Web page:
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Do Your Employees Trust You?

They might like you, they may even love you, but can they be sure that you’ll get the job done when the chips are down?


Why are some companies successful in implementing change while others struggle? Why can some leaders inspire people to work together effectively, while others cannot?
These questions puzzled a friend of ours, Cynthia Olmstead, who worked for many years as a business consultant. Even though her methodology and practices didn’t change, outcomes from one organization to another varied widely. What was the key factor that allowed one leader to succeed where others failed?
One day on one of her many flights from the West Coast to the East Coast, our friend had a revelation: This key factor was trust. When initiatives failed and relationships were strained, it was usually because people weren’t confident in the leader’s ability or intentions. If an initiative was taking place in a high-trust environment, it had a good chance of success. If an initiative was being implemented in a low-trust culture, its chances of success were remote.
Four aspects of trustSatisfied that trust was the key to effective leadership, Cynthia soon found that the concept was hard to define. What was trust? How could she describe it? Did trust mean the same thing to her as it did to others? And if people didn’t have a common definition of trust, how could they ever talk about it—let alone create trust where it didn’t exist?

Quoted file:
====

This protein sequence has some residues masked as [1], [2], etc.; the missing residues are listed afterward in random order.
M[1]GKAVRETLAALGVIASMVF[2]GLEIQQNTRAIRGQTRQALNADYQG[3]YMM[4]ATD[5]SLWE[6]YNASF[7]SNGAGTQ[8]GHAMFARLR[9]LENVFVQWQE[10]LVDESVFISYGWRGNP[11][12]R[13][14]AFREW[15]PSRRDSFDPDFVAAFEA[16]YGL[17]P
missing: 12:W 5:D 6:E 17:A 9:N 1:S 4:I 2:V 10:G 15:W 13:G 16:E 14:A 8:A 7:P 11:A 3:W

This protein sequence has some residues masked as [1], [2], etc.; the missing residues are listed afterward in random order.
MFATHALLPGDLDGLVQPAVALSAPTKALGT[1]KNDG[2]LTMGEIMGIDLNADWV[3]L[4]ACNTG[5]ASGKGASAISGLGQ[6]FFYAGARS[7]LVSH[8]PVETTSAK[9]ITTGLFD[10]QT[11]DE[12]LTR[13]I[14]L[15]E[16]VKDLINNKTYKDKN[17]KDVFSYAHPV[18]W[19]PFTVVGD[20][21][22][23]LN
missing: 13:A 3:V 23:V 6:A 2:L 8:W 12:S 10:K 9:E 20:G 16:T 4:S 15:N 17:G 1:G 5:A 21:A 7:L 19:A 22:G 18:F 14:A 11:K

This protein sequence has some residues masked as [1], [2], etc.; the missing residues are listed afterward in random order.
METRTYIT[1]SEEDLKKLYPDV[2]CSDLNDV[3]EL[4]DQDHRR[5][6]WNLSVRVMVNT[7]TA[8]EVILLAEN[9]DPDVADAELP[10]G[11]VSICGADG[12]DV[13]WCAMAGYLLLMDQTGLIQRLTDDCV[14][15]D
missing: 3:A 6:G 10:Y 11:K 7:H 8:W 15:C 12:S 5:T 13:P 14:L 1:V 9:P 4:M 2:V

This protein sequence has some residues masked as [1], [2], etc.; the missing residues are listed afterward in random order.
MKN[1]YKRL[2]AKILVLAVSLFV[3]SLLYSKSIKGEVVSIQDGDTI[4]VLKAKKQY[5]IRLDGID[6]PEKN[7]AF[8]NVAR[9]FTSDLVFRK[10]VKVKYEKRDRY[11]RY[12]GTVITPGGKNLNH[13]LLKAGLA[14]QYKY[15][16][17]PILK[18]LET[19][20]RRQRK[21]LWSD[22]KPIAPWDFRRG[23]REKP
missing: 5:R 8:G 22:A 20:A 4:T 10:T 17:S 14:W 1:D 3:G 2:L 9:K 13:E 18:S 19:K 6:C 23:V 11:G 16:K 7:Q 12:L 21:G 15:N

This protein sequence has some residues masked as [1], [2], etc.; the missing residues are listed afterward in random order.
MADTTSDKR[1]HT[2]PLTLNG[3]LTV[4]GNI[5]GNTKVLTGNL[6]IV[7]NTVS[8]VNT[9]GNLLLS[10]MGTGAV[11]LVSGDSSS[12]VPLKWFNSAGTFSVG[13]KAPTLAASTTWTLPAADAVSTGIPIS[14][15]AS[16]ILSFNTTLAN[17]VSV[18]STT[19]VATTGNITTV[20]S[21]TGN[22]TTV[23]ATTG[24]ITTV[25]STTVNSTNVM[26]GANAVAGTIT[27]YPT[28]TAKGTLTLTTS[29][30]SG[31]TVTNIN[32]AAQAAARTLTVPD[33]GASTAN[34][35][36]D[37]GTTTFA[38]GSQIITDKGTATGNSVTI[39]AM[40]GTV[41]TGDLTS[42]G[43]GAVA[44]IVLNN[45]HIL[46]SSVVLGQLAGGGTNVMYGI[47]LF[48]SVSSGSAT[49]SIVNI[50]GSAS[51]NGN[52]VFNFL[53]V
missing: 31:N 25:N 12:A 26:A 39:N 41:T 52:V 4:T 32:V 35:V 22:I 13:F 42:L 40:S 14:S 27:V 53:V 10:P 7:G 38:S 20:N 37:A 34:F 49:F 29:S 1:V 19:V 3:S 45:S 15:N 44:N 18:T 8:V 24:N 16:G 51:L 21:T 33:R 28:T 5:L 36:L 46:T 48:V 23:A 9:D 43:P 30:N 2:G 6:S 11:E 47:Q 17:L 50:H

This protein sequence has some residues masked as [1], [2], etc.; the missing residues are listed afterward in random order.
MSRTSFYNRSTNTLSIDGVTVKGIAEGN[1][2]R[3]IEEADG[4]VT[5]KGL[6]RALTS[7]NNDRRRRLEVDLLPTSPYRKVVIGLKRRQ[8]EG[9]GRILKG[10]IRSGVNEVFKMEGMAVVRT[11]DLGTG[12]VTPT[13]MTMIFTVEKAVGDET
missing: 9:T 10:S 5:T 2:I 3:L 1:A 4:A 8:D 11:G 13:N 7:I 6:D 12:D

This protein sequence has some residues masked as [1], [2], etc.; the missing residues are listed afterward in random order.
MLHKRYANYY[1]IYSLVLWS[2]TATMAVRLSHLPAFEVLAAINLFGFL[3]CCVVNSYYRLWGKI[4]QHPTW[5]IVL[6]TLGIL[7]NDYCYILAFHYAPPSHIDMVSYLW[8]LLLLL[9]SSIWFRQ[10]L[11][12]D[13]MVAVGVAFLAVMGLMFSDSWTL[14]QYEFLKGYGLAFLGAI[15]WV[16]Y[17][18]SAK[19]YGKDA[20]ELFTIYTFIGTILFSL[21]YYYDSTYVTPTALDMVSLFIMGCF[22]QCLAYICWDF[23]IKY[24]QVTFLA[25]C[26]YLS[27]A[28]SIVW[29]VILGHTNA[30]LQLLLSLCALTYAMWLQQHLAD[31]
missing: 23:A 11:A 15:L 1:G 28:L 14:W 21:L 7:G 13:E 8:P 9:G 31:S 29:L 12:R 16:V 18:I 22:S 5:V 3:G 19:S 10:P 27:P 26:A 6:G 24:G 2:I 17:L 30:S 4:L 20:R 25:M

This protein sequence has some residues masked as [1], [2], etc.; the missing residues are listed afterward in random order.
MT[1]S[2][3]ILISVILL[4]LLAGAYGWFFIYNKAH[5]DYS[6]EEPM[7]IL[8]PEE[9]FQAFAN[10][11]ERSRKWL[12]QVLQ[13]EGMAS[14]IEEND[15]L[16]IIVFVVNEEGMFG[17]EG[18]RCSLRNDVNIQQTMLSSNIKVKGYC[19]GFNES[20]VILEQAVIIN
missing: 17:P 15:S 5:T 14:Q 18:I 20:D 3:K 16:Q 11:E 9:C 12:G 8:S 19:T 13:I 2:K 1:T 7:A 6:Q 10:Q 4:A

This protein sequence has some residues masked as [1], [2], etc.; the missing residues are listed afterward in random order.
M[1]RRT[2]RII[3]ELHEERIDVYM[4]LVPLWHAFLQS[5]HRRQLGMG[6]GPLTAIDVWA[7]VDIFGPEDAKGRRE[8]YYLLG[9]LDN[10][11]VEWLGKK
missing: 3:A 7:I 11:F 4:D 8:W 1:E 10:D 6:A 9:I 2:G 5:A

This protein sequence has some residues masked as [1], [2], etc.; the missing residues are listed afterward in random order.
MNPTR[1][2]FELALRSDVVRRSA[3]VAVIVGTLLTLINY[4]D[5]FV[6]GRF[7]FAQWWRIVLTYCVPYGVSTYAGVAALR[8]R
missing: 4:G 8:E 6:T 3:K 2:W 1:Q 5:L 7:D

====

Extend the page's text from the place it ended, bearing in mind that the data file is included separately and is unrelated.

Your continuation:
After countless discussions with clients, colleagues, and friends—and the creation of endless flip charts—Cynthia identified four key attributes of trust and wrote about them in a new book, Trust Works! Four Keys to Building Lasting Relationships, co-authored by Ken Blanchard and Martha Lawrence. The four attributes are:
Able—Demonstrate CompetenceBelievable—Act with IntegrityConnected—Care about OthersDependable—Maintain Reliability
Read the full story here.

Do Your Employees Trust You?

They might like you, they may even love you, but can they be sure that you’ll get the job done when the chips are down?

Why are some companies successful in implementing change while others struggle? Why can some leaders inspire people to work together effectively, while others cannot?

These questions puzzled a friend of ours, Cynthia Olmstead, who worked for many years as a business consultant. Even though her methodology and practices didn’t change, outcomes from one organization to another varied widely. What was the key factor that allowed one leader to succeed where others failed?

One day on one of her many flights from the West Coast to the East Coast, our friend had a revelation: This key factor was trust. When initiatives failed and relationships were strained, it was usually because people weren’t confident in the leader’s ability or intentions. If an initiative was taking place in a high-trust environment, it had a good chance of success. If an initiative was being implemented in a low-trust culture, its chances of success were remote.

Four aspects of trust
Satisfied that trust was the key to effective leadership, Cynthia soon found that the concept was hard to define. What was trust? How could she describe it? Did trust mean the same thing to her as it did to others? And if people didn’t have a common definition of trust, how could they ever talk about it—let alone create trust where it didn’t exist?

After countless discussions with clients, colleagues, and friends—and the creation of endless flip charts—Cynthia identified four key attributes of trust and wrote about them in a new book, Trust Works! Four Keys to Building Lasting Relationships, co-authored by Ken Blanchard and Martha Lawrence. The four attributes are:

Able—Demonstrate Competence
Believable—Act with Integrity
Connected—Care about Others
Dependable—Maintain Reliability

Read the full story here.